Who has been running the Interior Department while Secretary Ryan Zinke has been out of the office for the last three weeks? Meet Interior’s #2: Zinke’s dirty Deputy Secretary David Bernhardt.
Last year, Bernhardt made headlines after being nominated for being second-in-command at the largest land managing agency in the federal government. The controversy surrounding his nomination was in part ignited because he was a test case for the swampy revolving-door Potomac politics that President Trump had promised to drain. After serving as scandal-plagued Interior Solicitor in the George W. Bush administration, Bernhardt became a top natural resource lobbyist for extractive industries.
The Senate confirmed Bernhardt for one of the top posts at Interior despite his glaring conflicts of interest. Many of those conflicts have been covered and continue to be documented by watchdog groups like Western Values Project (WVP). Just weeks ago, WVP and Democracy Forward were forced to sue the Department of the Interior for failing to release public documents regarding decisions in which Bernhardt was involved and communications relating to his former clients after WVP’s Freedom of Information Act (FOIA) requests went unfulfilled.
Every Trump administration appointee is required to sign an ethics pledge, in which they promise to, “not for a period of 2 years” from the date of their appointment, “participate in any particular matter involving specific parties that is directly and substantially related to my former employer or former clients.” And although David Bernhardt signed an ethics recusal in which he promised to recuse himself from particular matters involving his former clients until August 3, 2019, WVP has found blatant instances in which he and the Interior Department have been involved in helping his former clients.
Undermining Wildlife Protections
David Bernhardt was charged with overseeing the greater sage-grouse management plans overhaul shortly after his controversial confirmation. If the sage-grouse plans get diluted as requested by extractive corporations, critical habitat would no longer be a consideration in leasing decisions, ultimately opening up vast swaths of public lands to those same corporations for industrial development. The Bureau of Land Management issued six Instructional Memorandums to state offices that among other things de-prioritize critical sage grouse habitat.
After Interior rolled back protections across the West, the Independent Petroleum Association of America — which appears on Bernhardt’s list of recusals — joined in a thank you letter addressed to Bernhardt for his efforts that benefited the oil and gas industry.
Moreover, the second largest and seventh largest leaseholders of sage-grouse habitat in Colorado, SandRidge Exploration and Production LLC, and Bill Barrett Corporation, respectively, both used Bernhardt’s old lobbying firm, Brownstein Hyatt Farber Schreck, to lobby the federal government while Bernhardt worked there. Denbury Onshore LLC, the fourth largest leaseholder of sage grouse habitat in Montana, also used Bernhardt’s lobbying firm while he lobbied there.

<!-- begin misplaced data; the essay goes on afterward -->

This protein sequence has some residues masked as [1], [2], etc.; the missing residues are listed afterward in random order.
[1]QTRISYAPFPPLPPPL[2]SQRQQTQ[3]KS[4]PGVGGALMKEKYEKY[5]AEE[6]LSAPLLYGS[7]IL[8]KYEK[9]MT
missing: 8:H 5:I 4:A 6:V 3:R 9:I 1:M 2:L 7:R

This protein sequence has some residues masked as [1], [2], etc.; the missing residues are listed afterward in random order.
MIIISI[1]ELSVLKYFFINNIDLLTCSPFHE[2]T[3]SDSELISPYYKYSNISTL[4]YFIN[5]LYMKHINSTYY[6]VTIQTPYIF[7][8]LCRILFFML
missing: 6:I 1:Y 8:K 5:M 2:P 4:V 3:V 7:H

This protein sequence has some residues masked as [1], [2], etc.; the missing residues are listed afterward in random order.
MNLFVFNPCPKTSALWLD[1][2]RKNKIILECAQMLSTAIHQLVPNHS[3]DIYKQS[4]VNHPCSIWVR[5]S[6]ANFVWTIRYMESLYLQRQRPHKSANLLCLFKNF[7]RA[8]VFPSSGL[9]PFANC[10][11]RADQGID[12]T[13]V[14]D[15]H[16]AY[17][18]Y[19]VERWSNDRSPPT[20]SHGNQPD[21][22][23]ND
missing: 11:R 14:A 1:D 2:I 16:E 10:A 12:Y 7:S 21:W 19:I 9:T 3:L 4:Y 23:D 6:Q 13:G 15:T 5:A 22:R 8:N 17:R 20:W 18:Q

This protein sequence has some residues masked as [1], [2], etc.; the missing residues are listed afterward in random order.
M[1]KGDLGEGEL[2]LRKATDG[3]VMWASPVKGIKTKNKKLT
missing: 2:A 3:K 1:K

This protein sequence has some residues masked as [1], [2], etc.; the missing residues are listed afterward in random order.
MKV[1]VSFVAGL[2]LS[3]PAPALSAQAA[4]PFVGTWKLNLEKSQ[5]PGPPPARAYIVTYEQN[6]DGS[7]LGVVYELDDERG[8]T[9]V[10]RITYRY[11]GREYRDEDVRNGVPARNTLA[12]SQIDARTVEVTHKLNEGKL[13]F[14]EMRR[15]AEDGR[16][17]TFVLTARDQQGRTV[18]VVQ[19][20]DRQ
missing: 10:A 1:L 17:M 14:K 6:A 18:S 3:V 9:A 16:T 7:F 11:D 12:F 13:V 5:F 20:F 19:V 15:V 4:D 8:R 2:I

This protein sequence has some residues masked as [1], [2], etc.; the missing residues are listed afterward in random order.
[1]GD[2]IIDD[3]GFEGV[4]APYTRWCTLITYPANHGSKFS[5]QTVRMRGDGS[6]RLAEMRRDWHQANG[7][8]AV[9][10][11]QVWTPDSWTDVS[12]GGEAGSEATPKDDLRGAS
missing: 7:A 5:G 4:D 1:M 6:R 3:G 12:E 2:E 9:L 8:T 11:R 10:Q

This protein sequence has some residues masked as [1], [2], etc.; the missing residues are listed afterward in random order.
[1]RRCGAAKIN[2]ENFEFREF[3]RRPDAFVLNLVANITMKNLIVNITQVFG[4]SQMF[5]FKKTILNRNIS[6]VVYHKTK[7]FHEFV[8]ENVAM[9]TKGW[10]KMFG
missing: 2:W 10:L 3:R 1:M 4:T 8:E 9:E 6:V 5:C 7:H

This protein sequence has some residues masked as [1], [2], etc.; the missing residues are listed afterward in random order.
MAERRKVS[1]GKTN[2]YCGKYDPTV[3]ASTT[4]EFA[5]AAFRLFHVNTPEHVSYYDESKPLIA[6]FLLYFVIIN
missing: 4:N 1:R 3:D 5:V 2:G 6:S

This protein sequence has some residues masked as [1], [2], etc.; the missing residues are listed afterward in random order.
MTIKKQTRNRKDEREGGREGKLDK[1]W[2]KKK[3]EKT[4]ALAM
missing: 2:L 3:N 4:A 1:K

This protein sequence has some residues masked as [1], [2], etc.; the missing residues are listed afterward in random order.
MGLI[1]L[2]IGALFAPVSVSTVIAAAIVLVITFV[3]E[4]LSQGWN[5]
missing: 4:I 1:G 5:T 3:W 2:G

Undermining the cooperative sage-grouse plans may foreshadow the oil and gas industry’s long-standing dream – the wholescale rollback of the Endangered Species Act; and it appears that Bernhardt is taking the lead.
Drilling in the Arctic and Alaskan National Wildlife Refuge
In August 2017, David Bernhardt included Eni Petroleum, North America, on his ethics recusal, writing that, absent a waiver, he would be “recused from particular matters” in which Eni was involved.
Just three months later, in November 2017, the Bureau of Safety and Environmental Enforcement, an Interior agency, approved Eni’s application to drill in the Arctic, making Eni the first company to get approval for drilling in federal Arctic waters since 2015.
In December 2017, Interior spokesperson Heather Swift boasted to an Anchorage Daily News reporter that Bureau of Safety and Environmental Enforcement (BSEE) employees were working through Christmas to approve an application by Eni Petroleum to drill in the Arctic. Swift said that the well “could raise millions,” adding, “Wouldn’t that be a nice Christmas present!?!?”
Bernhardt has also promised the oil and gas industry swift action on drilling opportunities in the Alaskan National Wildlife Refuge after he previously lost a suit to open the refuge to drilling, claiming that he would now ‘move very, very quickly on that project’ to expedite the permitting process.
Western Water Wars
While working as a lobbyist at Brownstein Hyatt Farber Schreck, Bernhardt was co-chair of Brownstein’s natural resources department alongside Scott Slater, the CEO of Cadiz Inc., a Southern California company that is attempting to pump billions of gallons of groundwater a year and pipe it across the Mojave Desert to sell to cities in Southern California. In order for the controversial project to succeed, Cadiz Inc. requires permits from Interior.